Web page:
This week I had the pleasure of spending some time in Banff. Two youth leaders serving at the event where I was speaking surprised me with a day I’ll never forget. Thank you Jenn and Rebecca. I will make a playlist that describes how that day made me feel. You both are the best.
Back to the Banff, the mountains…
I’ve never done any sort of drug that wasn’t prescribed to me by a doctor–but I imagine that breathing in crisp mountain air while hearing the sounds of glacial waters trickling around me is about as close to drug induced euphoria as it gets. Hello, my name is Brooklyn, and I am addicted to mountain air.
My second favorite drug-like experience is reading really great books so I decided to try both at the same time. The good news is–you can’t overdose on mountain air or recycled paper, and mixing them has no adverse side-effects whatsoever.
Since I knew I’d get to spend some time in the wild, I took a book with me that I have been wanting to read. It’s called “The Wild Robot” by Peter Brown. Peter usually writes and illustrates kids books, this is his first crack at a middle reader and I was excited to have it in my hands. How cool would it be to read about what happens when technology and wilderness meet? We all know what happens to an iPhone when it’s accidentally dropped into a river. But what would happen in a robot is accidentally dropped onto an uninhabited (except for animals) island and accidentally activated? How would she survive? What would she learn when everyone else around her was so different.
Let me tell you, it was so cool to read this in the woods. But also on the plane on the way home. It was a page turning wonder of a book that made me smile and think and wonder and laugh and worry a little. I cannot tell a lie–I cried once and also cheered for a robot that I could not see in the middle of Banff National Park. Hello, my name is Brooklyn, and I have an imagination that it’s becoming more and more visible in public.
The reason why this is even remotely important to you is because:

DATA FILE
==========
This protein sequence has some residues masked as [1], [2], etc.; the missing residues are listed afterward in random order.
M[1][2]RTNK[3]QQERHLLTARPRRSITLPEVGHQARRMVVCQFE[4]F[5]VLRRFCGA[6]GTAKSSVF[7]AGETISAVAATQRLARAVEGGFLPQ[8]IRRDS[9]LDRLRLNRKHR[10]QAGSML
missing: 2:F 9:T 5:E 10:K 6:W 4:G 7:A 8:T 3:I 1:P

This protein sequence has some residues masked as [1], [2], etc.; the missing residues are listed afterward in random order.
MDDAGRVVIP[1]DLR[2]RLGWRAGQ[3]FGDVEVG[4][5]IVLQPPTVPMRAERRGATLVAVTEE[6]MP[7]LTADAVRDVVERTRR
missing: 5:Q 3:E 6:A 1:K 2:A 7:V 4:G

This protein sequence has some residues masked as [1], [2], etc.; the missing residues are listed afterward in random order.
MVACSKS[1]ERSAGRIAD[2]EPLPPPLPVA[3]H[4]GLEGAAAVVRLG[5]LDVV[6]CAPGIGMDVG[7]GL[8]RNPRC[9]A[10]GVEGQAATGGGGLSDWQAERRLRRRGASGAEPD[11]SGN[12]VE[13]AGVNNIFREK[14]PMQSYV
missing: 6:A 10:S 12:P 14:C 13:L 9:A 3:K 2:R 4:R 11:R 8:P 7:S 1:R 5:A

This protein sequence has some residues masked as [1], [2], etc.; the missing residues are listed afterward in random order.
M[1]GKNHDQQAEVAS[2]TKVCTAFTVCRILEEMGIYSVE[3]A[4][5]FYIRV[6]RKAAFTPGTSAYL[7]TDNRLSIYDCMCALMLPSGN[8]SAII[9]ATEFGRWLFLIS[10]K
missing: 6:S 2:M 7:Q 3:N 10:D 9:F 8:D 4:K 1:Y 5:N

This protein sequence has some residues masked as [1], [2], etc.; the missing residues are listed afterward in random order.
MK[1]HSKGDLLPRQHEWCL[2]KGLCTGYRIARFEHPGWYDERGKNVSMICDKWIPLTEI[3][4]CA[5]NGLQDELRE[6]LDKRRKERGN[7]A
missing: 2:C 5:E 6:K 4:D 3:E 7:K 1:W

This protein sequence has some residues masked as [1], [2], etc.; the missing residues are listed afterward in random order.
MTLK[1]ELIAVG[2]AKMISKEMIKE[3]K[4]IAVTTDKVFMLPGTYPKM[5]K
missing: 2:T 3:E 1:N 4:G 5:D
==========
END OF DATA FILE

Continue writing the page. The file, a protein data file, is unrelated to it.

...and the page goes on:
- You need this book. Your kids need this book. For the love, buy it already. I don’t work for Little Brown books, in fact, I don’t even know who Little Brown is, just buy the book and thank me later.
- This is a great book to help you grow more in your love for middle aged kids. Ha! Middle aged kids. That’s funny to me. I like how it sounds. Seriously though, it’s tough to learn to love new ten, eleven, twelve year olds coming into your group, especially when you know how long it took for you to be able to connect with the outgoing tribe. So, you might need a little help, a little nudge, a little inspiration. I feel like this book can help youth leaders, parents, teachers remember what it feels like to be in a new world trying to adapt and survive. What if you woke up living in a wild and remote world? What if that’s what our 6th graders face every day of their middle school existence? What if we could understand and empathize more?
- Because it’s good for your soul to see how helping others ultimately helps you–love is like a boomerang, it tends to angle back and hit the sender.
I imagine it could be a lot like how the robot was helped by those who caused her so much grief at first, the grief became her family and helped her home.
“The robot wanted to be strong for her son and her friends; she wanted to ease their worried minds and tell them everything would be fine. But Roz knew that everything would not be fine. She looked down at her broken body. Then she looked up at the geese and the otters and said, “I will need some help getting home.”
So do you feel like you’re ready for them? When the new 6th graders “land on your island”, will you be able to speak their language and give them space to make mistakes? Are you willing to adapt and also be influenced by this creature coming to your territory. I think you’ll be ready because you will have imagined them already, and have loved them already in your heart.